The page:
Financial Advice for Working with the Intercountry Adoption Accreditation and Maintenance Entity (IAAME)
The Intercountry Adoption Accreditation and Maintenance Entity, or IAAME is an organization designed to accredit, approve, monitor, and provide oversight of intercountry adoption services provided by adoption service providers, in order to protect the most vulnerable among us: the orphan.
The staff of IAAME has widespread knowledge and experience in providing welfare services for children, which helps them administer standards, contracts, licenses, and monitoring domestic and international adoption services.
In 2008, standards were set by Hague Adoption Convention and the Intercountry Adoption Act, and IAAME has been the accrediting agency since 2017. As an accrediting entity, its responsibilities, as set forth by 22 CFR 96 Part F, include:
- Determining agencies eligibility for accreditation
- Determining persons eligibility for approval
- Monitoring and oversight of accredited/approved agencies/persons compliance with applicable requirements
- Investigating and responding to complaints about accredited agencies and approved persons (including their use of supervised providers)
- Taking adverse action against an accredited agency or approved person, and/or referring an accredited agency or approved person for possible action by the Secretary
- Determining if an accredited agency or approved person is eligible for renewal of their accreditation/approval
- Collecting data from accredited/approved agencies/persons, maintaining records, and reporting information to the Secretary, State courts, and other entities
- Assisting the Secretary in taking appropriate action to help an agency/person in transferring its intercountry adoption cases and adoption records
One item from this list includes the approval of persons. Mainly, this is referring to attorneys that are involved. Attorneys need to look closely at their practices to determine whether they are providing adoption services as defined in the regulations in addition to legal services. If an attorney is providing adoption services s/he must be accredited, approved, or act under the supervision of an accredited or approved adoption service provider. Agencies and/or persons who provide intercountry adoption services without being accredited or approved may face criminal and/or civil penalties such as those outlined in section 404 of the Intercountry Adoption Act of 2000.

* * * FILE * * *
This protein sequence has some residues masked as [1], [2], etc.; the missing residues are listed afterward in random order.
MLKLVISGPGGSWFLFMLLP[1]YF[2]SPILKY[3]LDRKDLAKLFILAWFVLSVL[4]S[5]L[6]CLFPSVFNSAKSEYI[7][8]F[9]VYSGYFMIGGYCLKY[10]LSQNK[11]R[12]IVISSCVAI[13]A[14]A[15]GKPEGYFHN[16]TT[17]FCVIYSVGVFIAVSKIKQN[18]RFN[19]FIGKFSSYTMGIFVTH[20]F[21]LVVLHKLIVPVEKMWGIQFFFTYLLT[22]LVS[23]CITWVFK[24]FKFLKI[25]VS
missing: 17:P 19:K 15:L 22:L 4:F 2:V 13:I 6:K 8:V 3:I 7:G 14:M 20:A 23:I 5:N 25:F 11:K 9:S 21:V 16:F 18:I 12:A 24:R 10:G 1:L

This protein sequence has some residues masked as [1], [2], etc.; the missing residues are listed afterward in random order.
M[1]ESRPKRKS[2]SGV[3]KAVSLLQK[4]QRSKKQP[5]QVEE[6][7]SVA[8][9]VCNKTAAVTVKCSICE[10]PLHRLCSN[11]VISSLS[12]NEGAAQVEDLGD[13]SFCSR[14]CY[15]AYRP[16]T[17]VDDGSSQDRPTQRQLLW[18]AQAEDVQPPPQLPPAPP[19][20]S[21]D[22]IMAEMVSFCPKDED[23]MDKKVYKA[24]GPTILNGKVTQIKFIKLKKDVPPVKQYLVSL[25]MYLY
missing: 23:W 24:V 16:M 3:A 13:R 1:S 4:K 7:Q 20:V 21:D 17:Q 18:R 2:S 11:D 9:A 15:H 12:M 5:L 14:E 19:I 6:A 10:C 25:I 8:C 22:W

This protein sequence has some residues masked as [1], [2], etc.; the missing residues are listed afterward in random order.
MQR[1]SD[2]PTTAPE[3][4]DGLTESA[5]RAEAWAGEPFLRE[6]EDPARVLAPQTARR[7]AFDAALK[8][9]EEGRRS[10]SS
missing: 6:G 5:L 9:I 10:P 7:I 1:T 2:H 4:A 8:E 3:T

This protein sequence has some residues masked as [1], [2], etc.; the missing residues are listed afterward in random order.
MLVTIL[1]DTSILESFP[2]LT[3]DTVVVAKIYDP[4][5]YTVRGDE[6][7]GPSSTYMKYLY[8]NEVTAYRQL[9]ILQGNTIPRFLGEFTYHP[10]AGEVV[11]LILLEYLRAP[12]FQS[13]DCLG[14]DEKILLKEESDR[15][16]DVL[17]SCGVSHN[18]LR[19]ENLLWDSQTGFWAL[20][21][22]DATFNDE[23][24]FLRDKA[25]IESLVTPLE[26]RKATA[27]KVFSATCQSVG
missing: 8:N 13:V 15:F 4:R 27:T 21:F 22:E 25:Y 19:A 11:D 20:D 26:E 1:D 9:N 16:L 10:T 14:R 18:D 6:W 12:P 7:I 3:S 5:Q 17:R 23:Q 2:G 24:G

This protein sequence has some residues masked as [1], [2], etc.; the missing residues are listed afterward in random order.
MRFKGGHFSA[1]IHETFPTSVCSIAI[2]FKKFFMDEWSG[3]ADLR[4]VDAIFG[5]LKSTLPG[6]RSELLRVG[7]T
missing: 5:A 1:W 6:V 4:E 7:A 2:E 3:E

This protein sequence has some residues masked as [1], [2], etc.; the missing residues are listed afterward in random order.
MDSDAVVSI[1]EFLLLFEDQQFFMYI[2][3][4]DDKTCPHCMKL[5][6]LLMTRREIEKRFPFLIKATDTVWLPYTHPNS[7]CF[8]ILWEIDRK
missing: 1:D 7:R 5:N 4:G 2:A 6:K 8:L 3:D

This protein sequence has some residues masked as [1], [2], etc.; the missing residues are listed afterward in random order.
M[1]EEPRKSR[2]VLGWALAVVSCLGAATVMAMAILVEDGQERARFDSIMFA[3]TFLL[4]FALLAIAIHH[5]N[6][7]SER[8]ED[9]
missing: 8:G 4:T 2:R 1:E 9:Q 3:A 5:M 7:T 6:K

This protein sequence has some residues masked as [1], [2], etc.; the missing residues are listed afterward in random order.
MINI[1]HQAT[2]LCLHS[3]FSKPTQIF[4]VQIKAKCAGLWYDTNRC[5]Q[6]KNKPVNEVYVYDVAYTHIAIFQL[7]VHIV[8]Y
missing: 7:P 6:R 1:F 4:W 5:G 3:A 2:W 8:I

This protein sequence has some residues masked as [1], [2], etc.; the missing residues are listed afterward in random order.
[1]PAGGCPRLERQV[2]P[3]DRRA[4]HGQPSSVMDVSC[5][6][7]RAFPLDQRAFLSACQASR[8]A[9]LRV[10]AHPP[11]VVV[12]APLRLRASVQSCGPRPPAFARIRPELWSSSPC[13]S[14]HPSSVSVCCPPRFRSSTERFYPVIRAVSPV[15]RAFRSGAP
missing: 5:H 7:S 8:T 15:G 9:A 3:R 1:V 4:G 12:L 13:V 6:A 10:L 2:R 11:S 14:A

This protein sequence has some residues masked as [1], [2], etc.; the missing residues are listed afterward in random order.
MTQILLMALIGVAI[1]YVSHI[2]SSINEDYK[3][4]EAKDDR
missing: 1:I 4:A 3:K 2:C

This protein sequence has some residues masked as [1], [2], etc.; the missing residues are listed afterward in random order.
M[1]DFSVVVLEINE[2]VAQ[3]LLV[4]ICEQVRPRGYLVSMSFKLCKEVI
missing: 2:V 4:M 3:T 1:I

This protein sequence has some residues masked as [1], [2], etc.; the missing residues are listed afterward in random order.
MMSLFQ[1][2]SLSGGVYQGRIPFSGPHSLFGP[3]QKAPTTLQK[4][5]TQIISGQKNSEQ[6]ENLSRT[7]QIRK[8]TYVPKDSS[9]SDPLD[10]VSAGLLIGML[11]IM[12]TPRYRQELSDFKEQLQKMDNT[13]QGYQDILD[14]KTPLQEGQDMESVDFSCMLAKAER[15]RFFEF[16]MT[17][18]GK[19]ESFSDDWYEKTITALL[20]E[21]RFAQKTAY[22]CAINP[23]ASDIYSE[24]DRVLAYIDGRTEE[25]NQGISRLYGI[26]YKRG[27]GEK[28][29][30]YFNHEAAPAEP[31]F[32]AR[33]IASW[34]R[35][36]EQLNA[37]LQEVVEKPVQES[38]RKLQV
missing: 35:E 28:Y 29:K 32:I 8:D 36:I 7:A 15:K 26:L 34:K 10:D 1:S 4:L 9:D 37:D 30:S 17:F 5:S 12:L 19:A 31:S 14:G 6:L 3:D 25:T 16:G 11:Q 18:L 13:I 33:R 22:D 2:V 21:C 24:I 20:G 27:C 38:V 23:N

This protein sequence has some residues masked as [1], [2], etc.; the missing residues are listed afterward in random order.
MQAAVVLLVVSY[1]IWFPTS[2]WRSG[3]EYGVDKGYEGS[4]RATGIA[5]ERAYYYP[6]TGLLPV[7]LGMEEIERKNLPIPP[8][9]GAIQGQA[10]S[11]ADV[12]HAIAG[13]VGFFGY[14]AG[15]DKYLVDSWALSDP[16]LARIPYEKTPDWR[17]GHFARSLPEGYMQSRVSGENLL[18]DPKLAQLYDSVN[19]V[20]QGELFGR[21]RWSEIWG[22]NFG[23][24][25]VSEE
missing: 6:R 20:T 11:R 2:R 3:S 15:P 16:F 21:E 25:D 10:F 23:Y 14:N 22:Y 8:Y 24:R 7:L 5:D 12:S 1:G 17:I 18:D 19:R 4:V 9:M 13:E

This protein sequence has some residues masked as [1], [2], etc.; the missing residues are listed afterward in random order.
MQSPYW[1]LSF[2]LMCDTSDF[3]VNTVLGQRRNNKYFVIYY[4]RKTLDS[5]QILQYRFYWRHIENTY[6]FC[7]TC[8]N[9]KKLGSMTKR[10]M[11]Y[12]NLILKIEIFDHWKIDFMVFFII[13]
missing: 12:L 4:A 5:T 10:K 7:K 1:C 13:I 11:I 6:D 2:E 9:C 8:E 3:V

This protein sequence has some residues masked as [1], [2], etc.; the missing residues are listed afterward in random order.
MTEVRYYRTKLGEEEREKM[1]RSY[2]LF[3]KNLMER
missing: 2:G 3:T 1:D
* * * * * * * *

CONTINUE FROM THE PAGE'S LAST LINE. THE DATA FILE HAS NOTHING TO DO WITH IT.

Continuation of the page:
Part of this accreditation are requirements for financial data including:
- Annual internal review
- An independent audit every 4 years
- Tax returns
- Control documentation
- Cash Reserve documentation
- Risk assessment documentation
- Compensation policies
- Insurance documentation
There are many other requirements set forth in the application and renewal process.
We know that it can feel like you have the weight of the world on your shoulders by giving your time and energy to helping an orphan child. Do not let the financial requirements add to that stress as well. At Marshall Jones we can help relieve those worries by helping you appropriately prepare for the financial requirements. Contact Marshall Jones by calling (404) 231-2001 or reach out to us online.